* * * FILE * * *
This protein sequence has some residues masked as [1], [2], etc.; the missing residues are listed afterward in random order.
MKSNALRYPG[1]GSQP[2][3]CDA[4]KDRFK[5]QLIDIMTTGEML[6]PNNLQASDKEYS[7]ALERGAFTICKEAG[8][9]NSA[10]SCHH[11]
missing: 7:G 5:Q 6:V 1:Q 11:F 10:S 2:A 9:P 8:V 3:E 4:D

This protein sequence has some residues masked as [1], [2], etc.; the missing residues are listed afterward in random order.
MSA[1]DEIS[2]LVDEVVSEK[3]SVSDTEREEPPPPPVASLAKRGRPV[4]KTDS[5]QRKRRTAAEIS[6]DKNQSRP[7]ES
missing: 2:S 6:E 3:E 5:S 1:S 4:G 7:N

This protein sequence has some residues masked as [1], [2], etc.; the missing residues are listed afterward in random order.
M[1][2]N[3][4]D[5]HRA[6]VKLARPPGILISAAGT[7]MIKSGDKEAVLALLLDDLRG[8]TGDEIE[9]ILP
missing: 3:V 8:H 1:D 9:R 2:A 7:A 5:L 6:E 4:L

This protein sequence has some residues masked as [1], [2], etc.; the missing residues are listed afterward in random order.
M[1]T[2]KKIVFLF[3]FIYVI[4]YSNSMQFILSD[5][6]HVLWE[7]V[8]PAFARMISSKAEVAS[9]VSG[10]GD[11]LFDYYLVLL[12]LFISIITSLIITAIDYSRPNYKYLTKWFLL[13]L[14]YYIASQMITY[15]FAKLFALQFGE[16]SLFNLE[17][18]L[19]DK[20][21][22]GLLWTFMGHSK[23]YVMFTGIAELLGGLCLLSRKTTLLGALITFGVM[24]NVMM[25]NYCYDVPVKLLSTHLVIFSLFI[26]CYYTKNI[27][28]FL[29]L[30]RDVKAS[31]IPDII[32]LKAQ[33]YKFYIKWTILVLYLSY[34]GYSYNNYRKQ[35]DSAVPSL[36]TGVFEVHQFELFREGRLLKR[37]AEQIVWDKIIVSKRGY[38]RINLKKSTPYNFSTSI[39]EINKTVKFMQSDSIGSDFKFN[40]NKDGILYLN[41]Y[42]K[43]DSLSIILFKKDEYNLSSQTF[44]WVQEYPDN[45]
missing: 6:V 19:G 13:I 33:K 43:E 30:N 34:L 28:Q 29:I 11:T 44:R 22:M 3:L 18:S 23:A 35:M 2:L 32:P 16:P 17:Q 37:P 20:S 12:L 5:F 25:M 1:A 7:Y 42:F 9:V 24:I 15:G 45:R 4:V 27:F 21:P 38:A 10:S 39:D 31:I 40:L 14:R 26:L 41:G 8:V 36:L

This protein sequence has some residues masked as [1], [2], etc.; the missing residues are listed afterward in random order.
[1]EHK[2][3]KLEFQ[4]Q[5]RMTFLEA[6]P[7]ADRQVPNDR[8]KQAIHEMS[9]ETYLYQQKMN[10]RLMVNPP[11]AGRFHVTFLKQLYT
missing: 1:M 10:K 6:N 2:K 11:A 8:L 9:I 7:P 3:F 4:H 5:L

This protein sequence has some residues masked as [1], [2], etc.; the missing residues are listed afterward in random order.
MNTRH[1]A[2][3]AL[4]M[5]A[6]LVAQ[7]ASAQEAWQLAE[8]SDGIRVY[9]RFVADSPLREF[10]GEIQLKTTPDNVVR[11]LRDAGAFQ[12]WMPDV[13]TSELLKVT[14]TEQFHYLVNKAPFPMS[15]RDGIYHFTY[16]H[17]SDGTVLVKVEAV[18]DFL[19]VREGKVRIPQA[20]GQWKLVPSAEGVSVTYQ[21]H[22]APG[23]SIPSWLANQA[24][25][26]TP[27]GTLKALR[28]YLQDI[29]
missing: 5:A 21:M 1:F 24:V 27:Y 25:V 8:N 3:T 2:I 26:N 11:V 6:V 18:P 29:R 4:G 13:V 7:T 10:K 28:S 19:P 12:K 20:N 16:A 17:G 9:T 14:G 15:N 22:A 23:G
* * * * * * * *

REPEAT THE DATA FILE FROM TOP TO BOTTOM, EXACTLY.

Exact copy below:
This protein sequence has some residues masked as [1], [2], etc.; the missing residues are listed afterward in random order.
MKSNALRYPG[1]GSQP[2][3]CDA[4]KDRFK[5]QLIDIMTTGEML[6]PNNLQASDKEYS[7]ALERGAFTICKEAG[8][9]NSA[10]SCHH[11]
missing: 7:G 5:Q 6:V 1:Q 11:F 10:S 2:A 9:P 8:V 3:E 4:D

This protein sequence has some residues masked as [1], [2], etc.; the missing residues are listed afterward in random order.
MSA[1]DEIS[2]LVDEVVSEK[3]SVSDTEREEPPPPPVASLAKRGRPV[4]KTDS[5]QRKRRTAAEIS[6]DKNQSRP[7]ES
missing: 2:S 6:E 3:E 5:S 1:S 4:G 7:N

This protein sequence has some residues masked as [1], [2], etc.; the missing residues are listed afterward in random order.
M[1][2]N[3][4]D[5]HRA[6]VKLARPPGILISAAGT[7]MIKSGDKEAVLALLLDDLRG[8]TGDEIE[9]ILP
missing: 3:V 8:H 1:D 9:R 2:A 7:A 5:L 6:E 4:L

This protein sequence has some residues masked as [1], [2], etc.; the missing residues are listed afterward in random order.
M[1]T[2]KKIVFLF[3]FIYVI[4]YSNSMQFILSD[5][6]HVLWE[7]V[8]PAFARMISSKAEVAS[9]VSG[10]GD[11]LFDYYLVLL[12]LFISIITSLIITAIDYSRPNYKYLTKWFLL[13]L[14]YYIASQMITY[15]FAKLFALQFGE[16]SLFNLE[17][18]L[19]DK[20][21][22]GLLWTFMGHSK[23]YVMFTGIAELLGGLCLLSRKTTLLGALITFGVM[24]NVMM[25]NYCYDVPVKLLSTHLVIFSLFI[26]CYYTKNI[27][28]FL[29]L[30]RDVKAS[31]IPDII[32]LKAQ[33]YKFYIKWTILVLYLSY[34]GYSYNNYRKQ[35]DSAVPSL[36]TGVFEVHQFELFREGRLLKR[37]AEQIVWDKIIVSKRGY[38]RINLKKSTPYNFSTSI[39]EINKTVKFMQSDSIGSDFKFN[40]NKDGILYLN[41]Y[42]K[43]DSLSIILFKKDEYNLSSQTF[44]WVQEYPDN[45]
missing: 6:V 19:G 13:I 33:K 43:E 30:N 34:L 28:Q 29:I 11:T 44:R 22:M 3:L 18:S 23:A 35:M 2:L 32:P 16:P 17:Q 37:P 20:S 12:L 5:F 25:M 1:A 7:Y 42:F 9:V 24:I 15:G 45:R 4:V 27:F 21:P 38:A 10:S 39:D 31:I 40:L 14:R 26:L 41:G 8:V 36:L

This protein sequence has some residues masked as [1], [2], etc.; the missing residues are listed afterward in random order.
[1]EHK[2][3]KLEFQ[4]Q[5]RMTFLEA[6]P[7]ADRQVPNDR[8]KQAIHEMS[9]ETYLYQQKMN[10]RLMVNPP[11]AGRFHVTFLKQLYT
missing: 1:M 10:K 6:N 2:K 11:A 8:L 9:I 7:P 3:F 4:H 5:L

This protein sequence has some residues masked as [1], [2], etc.; the missing residues are listed afterward in random order.
MNTRH[1]A[2][3]AL[4]M[5]A[6]LVAQ[7]ASAQEAWQLAE[8]SDGIRVY[9]RFVADSPLREF[10]GEIQLKTTPDNVVR[11]LRDAGAFQ[12]WMPDV[13]TSELLKVT[14]TEQFHYLVNKAPFPMS[15]RDGIYHFTY[16]H[17]SDGTVLVKVEAV[18]DFL[19]VREGKVRIPQA[20]GQWKLVPSAEGVSVTYQ[21]H[22]APG[23]SIPSWLANQA[24][25][26]TP[27]GTLKALR[28]YLQDI[29]
missing: 5:A 21:M 1:F 24:V 27:Y 25:V 8:N 3:T 2:I 26:N 11:V 6:V 18:P 29:R 4:G 13:V 7:T 10:K 28:S 19:P 12:K 20:N 16:A 17:G 9:T 14:G 15:N 22:A 23:G